Innocent lives too high a price for interdiction

Downed plane: Killing of two Americans in Peru shows an effective drug program run amok.

April 25, 2001

THE CALLOUS destruction of a small Cessna plane by a Peruvian air force pilot, killing an American missionary and her baby, puts the program of drug interdiction in the Andes in jeopardy.

A suspension of CIA surveillance flights in Peru was properly ordered. Congressional support for the aid package Plan Colombia is likely to plummet.

This attack was on a flight by an experienced missionary pilot doing what he has done many times. U.S. sources were slow to admit CIA involvement, and then said its agents argued against the attack until further identification could be made.

Various reports suggest the civilian pilot and Peruvian fighter pilot were calling each other on different wavelengths. U.S. spokesmen said the attack did not follow rules of engagement that the Clinton administration promised to Congress, while Peruvian spokesmen said it went by the book.

The program began in 1994, and was suspended for six months while supposed safeguards were put in place. But export of cocaine is way down, in part, because some two dozen drug smugglers' planes have been identified and downed.

The killing of Veronica "Roni" Bowers and her daughter, Charity, occurred Friday in the Peruvian Amazon. The next day in neighboring Colombia, the Colombian air force forced down another Cessna.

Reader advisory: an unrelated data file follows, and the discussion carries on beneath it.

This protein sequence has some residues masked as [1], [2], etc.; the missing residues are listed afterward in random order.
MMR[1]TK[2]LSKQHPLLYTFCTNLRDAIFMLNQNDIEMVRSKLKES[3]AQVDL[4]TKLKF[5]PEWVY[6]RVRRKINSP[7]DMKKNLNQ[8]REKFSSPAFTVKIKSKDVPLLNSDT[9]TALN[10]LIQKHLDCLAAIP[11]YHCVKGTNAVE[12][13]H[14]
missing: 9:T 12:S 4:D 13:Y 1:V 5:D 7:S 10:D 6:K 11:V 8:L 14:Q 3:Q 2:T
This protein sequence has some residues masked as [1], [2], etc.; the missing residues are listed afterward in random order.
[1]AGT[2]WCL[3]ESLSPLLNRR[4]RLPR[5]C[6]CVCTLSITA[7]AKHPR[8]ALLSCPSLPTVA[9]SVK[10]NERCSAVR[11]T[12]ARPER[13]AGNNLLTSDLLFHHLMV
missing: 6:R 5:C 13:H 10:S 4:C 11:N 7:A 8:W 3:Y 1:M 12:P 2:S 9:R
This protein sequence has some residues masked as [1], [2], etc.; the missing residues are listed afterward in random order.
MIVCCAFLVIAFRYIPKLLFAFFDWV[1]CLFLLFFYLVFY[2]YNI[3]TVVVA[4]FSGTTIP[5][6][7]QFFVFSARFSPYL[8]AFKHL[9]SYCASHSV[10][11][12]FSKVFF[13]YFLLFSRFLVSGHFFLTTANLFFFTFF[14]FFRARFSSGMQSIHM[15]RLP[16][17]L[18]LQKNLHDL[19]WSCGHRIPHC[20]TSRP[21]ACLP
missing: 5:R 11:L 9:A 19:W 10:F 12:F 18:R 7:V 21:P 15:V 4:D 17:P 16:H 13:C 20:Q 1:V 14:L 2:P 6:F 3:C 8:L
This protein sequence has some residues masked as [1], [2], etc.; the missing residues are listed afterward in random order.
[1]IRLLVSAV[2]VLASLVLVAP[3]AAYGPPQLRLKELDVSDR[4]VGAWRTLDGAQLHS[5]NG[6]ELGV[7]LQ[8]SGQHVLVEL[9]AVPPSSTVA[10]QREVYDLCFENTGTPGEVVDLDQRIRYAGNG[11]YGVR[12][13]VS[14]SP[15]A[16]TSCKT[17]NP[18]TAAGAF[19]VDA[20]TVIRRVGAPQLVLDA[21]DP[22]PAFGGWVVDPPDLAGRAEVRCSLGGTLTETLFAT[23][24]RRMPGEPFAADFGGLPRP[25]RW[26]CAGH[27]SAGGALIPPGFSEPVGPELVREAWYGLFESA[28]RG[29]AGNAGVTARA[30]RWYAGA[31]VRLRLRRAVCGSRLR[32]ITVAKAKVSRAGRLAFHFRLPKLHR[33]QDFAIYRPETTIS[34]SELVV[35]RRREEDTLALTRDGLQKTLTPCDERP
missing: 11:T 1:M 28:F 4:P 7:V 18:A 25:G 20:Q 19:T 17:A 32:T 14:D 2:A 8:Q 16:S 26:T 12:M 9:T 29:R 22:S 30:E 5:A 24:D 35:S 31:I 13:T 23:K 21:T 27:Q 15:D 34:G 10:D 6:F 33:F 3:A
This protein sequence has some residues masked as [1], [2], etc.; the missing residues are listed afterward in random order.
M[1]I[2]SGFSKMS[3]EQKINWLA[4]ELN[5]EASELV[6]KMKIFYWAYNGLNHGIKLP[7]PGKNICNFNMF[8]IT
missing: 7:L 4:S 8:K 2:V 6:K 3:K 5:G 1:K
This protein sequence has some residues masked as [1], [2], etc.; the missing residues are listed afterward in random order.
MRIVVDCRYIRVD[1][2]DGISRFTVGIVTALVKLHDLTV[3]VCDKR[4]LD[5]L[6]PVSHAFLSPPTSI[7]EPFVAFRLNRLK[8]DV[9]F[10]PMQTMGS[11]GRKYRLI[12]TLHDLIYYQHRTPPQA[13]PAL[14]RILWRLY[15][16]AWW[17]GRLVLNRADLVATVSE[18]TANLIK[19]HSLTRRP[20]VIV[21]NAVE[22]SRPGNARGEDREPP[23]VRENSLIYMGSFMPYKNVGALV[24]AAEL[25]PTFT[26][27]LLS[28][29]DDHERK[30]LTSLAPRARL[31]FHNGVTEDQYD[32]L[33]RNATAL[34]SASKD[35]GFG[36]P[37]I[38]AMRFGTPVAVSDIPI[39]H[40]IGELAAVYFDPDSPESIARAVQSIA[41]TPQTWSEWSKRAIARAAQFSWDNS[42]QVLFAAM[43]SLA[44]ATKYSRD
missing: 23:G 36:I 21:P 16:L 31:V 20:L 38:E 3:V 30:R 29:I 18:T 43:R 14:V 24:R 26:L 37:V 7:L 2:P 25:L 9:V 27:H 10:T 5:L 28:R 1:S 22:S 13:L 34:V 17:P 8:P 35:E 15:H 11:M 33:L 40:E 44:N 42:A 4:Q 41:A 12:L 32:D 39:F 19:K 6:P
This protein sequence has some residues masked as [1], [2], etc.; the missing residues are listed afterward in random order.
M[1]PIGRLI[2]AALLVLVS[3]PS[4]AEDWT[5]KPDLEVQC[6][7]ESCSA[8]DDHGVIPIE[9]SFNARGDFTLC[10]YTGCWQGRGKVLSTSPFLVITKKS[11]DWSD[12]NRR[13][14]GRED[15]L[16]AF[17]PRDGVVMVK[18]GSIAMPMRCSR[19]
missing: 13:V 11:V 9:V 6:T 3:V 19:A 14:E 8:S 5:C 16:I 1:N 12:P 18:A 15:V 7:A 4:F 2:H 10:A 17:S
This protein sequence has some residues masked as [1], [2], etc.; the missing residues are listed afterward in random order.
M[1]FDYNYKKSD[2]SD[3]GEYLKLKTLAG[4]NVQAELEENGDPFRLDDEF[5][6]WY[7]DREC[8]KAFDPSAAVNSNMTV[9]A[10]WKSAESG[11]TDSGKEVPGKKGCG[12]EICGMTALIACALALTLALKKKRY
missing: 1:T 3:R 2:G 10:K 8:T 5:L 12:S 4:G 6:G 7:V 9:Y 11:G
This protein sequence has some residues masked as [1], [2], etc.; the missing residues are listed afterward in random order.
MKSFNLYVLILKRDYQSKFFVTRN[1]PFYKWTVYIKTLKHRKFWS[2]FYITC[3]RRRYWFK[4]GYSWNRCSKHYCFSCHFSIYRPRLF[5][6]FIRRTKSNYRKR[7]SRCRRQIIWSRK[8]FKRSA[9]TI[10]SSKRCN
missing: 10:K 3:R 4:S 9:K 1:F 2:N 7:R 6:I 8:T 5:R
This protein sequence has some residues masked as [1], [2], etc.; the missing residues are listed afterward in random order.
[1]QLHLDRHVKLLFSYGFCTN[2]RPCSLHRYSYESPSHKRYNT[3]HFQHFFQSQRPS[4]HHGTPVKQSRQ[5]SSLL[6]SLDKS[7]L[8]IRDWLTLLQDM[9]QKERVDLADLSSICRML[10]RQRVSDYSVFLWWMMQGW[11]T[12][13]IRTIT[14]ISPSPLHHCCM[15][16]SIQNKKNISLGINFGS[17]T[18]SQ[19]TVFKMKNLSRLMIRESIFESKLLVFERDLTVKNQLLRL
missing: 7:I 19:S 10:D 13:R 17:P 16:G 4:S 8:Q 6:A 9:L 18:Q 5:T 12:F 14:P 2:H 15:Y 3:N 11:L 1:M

Troops hunting its passengers captured the notorious Brazilian cocaine lord Luiz Fernando da Costa. It was a triumph of drug interdiction.

That capture casts doubt on Colombian President Andres Pastrana's policy of peacemaking with the insurgent group FARC, which is contingent on FARC's noninvolvement in drug trafficking. The Colombian army found evidence that Mr. da Costa has been trading guns to FARC for cocaine.

The American Baptist ministry to indigenous peoples of the Amazon basin will go on. But the killing of Roni and Charity Bowers, close call to husband Jim and son Cory Bowers and the wounding of pilot Kevin Donaldson are a price too high for drug interdiction.

Removing the CIA from the program would invite narco-terrorists to resume their trade in madness and death. But the CIA and U.S. military should suspend operations until assured that such an atrocity cannot recur. The need to stop drug traffic is no excuse for target practice on people who are not drug smugglers. But that's what happened.

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